But to Biggio, sticking around past this season would be like not hustling on the field. And that is something Craig Biggio never did and he isn't about to start now. He'd given fans their money's worth for 20 years, but time and 2,800 games takes a toll, and the 41-year-old didn't want to get to the point where his body was unable to match his heart.
And so in an emotional confirmation of what had long been suspected, Biggio made it official Tuesday afternoon. This season would be the last of his sensational playing career.
"I didn't want to stick around the game too long, I know I could play the game for a couple of years, I know I could," Biggio said. "But I just didn't want somebody, some families, dads, moms bringing their kids out to the game and saying 'You know it's just not the same guy that we used to watch.' I didn't want that. I didn't want to be a player that played the game too long.
"I leave right on top. The World Series was unbelievable. The 3,000th hit night was the best. I'm never going to forget that. But for me, to be able to able to write your own story, to make your own decision and leave when you want to leave, not a lot of players get that opportunity."
The future Hall of Famer has given everything to the game and this city, and now his family will get his full-time attention.
If there were any doubts about that, Biggio made it clear with a classy thank you to wife Patty during Tuesday's press conference at Minute Maid Park. That tender scene highlighted an emotional afternoon for the Biggios. With sons Conor and Cavan at his side, Biggio fought to keep his composure when he thanked his wife.
"God bless you," Craig said to Patty, sitting in the second row. "They are you. You raised them. Twenty years is a long time and we're away and we're gone. I look in their eyes and I see you. I just want to be part of the family now. I want to be there. I can't look in their eyes any more and justify being out of their lives any more. And I want to be home. I want to be with you guys. I've done my part, I've done what I was supposed to do."
Patty never saw it coming.
"I can't believe he did that," she said. "I kept saying 'I'm not going to cry.' Obviously it's a very emotional day for us. I don't know if bittersweet's the word, but I'm going to miss watching him play. I'm sad for that. But I hope that he can continue to influence not only my children but other people, he's got a lot to offer."
Patty has been with her husband through it all, from the early days of his career at the Astrodome, when a crowd of 20,000 was considered extraordinary.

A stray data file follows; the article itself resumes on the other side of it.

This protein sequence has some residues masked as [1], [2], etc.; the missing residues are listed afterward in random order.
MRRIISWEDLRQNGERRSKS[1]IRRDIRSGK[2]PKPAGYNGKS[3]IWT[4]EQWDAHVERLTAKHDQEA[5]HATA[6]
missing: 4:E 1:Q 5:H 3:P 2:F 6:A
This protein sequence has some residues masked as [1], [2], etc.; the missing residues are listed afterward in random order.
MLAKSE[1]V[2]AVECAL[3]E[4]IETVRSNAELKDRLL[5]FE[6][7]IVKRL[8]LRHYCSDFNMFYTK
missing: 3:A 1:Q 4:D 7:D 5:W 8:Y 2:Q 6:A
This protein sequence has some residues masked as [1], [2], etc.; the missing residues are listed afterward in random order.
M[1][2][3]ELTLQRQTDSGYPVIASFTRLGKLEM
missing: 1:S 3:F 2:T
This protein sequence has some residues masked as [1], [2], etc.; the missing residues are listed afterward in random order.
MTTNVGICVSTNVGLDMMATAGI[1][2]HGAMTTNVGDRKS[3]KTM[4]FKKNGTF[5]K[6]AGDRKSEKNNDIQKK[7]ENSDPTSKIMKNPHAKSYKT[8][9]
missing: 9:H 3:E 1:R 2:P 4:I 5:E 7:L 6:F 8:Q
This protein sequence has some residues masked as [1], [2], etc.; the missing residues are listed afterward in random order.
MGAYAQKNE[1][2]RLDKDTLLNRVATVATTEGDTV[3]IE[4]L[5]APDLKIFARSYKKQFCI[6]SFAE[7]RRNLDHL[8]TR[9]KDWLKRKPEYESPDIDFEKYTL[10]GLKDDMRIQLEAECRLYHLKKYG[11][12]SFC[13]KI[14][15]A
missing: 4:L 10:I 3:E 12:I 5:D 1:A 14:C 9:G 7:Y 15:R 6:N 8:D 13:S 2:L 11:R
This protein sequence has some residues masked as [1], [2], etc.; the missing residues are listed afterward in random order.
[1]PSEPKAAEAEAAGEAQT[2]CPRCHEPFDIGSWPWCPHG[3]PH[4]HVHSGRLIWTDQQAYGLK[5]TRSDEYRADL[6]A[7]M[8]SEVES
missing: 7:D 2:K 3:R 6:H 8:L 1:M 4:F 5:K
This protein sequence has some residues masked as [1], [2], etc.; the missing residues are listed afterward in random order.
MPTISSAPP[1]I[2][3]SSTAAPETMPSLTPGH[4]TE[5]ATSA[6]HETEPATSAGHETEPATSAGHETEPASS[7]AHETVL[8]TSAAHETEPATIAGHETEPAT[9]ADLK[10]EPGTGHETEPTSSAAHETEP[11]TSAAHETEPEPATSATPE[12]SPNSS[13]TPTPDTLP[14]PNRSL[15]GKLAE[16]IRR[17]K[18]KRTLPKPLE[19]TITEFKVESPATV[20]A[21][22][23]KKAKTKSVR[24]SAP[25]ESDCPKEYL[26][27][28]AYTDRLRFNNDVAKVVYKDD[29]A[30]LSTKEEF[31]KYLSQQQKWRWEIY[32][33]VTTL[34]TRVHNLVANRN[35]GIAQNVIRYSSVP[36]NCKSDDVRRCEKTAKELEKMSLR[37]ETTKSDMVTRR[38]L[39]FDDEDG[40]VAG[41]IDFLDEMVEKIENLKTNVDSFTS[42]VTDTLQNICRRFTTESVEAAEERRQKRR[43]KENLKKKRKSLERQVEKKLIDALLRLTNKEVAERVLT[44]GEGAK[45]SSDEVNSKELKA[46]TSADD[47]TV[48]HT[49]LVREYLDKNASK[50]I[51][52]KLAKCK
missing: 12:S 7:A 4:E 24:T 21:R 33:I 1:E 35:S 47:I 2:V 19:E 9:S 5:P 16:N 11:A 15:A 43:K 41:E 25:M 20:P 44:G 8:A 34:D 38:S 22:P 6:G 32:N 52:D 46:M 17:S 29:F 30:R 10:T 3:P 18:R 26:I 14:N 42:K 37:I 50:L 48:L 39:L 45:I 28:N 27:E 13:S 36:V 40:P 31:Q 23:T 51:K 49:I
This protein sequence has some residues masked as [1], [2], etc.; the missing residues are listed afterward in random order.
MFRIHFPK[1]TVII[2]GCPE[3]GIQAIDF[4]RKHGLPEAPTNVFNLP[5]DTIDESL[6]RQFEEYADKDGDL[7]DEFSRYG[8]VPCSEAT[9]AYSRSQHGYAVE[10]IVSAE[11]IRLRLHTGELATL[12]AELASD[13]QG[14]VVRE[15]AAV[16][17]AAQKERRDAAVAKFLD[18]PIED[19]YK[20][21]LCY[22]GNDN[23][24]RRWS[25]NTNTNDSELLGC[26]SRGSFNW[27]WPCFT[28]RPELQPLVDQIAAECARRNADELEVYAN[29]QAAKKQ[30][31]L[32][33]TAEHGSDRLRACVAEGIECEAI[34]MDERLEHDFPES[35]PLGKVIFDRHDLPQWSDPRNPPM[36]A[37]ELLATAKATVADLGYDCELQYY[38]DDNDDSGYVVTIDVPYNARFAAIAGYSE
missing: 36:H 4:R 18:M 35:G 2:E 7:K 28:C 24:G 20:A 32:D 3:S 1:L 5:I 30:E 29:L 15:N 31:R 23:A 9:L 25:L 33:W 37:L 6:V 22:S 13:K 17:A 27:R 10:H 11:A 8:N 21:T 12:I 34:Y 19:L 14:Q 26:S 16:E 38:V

Today the Astros play in a beautiful ballpark that is routinely filled. Her seven-time All-Star husband helped bring a World Series appearance to Texas for the first time.
Along with Jeff Bagwell, Craig Biggio helped put Houston baseball on the map.
"I guess it does give me a sense of pride," Patty said. "Craig and Jeff worked so hard, they were a great team. I'm proud of the way he played and proud of the way he conducted himself, the man he is and the father he is. I've got a lot of reasons to be proud."
Biggio's retirement will end the career of another of those rarest of breeds: A superstar player who spends his entire career with one team. He follows the likes of Tony Gwynn and Cal Ripken. Both will enter the Hall of Fame in a few days.
The fan in us will miss seeing Biggio play. Like the players who showed Biggio the proper way to play this game back in the late 1980s, Buddy Bell and Bill Doran, Biggio was a throwback who went all out and never disrespected the game.
Biggio set a high standard and his example was a reminder to those around him to never give anything less than 100 percent. He didn't dog it on the field or have much use for those who did.
With Bagwell, Biggio helped raise the bar in Houston with six playoff appearances in the last 10 years.
Bagwell's injured shoulder forced him to retire earlier than wanted. Biggio can see the day when his own performance might not match his personal standards. For him, there could be no other choice. It's time for No. 7 to hang 'em up.
There have been other players at similar junctures in their careers who weren't so unselfish. We've seen a few. Those veterans who have to have the jersey practically torn from their backs before they'll admit it's time to go.
"I'm very grateful to play this game, and I've played it for a long time," he said. "I've talked to a lot of players about this and a lot of players have a lot of different opinions about retirement. A lot of players say 'make 'em take it off of you, play as long as you can, it's your right. The game owes you that.'
"The game doesn't owe me anything. I owe the game everything."
Now it's his family's turn, and Biggio is more than ready to give his time to Patty and the kids.
"I have no regrets, I played the game the right way, the way it's supposed to be played," Biggio said.
Jim Molony is a writer for MLB.com. This story was not subject to the approval of Major League Baseball or its clubs.